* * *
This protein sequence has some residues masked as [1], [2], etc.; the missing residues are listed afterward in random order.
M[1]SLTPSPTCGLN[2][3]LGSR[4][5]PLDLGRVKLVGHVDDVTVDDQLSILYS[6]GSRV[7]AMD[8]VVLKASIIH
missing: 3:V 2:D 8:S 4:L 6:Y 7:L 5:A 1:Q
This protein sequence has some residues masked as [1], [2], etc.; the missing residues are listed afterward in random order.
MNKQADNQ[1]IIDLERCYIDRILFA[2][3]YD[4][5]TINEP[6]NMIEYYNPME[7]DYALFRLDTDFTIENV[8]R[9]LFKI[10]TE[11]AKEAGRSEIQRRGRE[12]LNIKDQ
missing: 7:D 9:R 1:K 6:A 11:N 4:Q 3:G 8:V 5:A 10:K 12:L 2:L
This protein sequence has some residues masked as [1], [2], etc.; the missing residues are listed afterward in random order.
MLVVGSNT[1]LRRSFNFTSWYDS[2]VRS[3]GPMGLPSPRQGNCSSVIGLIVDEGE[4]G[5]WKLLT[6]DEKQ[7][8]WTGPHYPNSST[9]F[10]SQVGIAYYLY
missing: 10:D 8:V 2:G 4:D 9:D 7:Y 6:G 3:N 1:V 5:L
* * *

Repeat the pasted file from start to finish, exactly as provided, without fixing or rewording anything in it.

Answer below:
This protein sequence has some residues masked as [1], [2], etc.; the missing residues are listed afterward in random order.
M[1]SLTPSPTCGLN[2][3]LGSR[4][5]PLDLGRVKLVGHVDDVTVDDQLSILYS[6]GSRV[7]AMD[8]VVLKASIIH
missing: 3:V 2:D 8:S 4:L 6:Y 7:L 5:A 1:Q
This protein sequence has some residues masked as [1], [2], etc.; the missing residues are listed afterward in random order.
MNKQADNQ[1]IIDLERCYIDRILFA[2][3]YD[4][5]TINEP[6]NMIEYYNPME[7]DYALFRLDTDFTIENV[8]R[9]LFKI[10]TE[11]AKEAGRSEIQRRGRE[12]LNIKDQ
missing: 7:D 9:R 1:K 6:A 11:N 4:Q 3:G 8:V 5:A 10:K 12:L 2:L
This protein sequence has some residues masked as [1], [2], etc.; the missing residues are listed afterward in random order.
MLVVGSNT[1]LRRSFNFTSWYDS[2]VRS[3]GPMGLPSPRQGNCSSVIGLIVDEGE[4]G[5]WKLLT[6]DEKQ[7][8]WTGPHYPNSST[9]F[10]SQVGIAYYLY
missing: 10:D 8:V 2:G 4:D 9:D 7:Y 6:G 3:N 1:V 5:L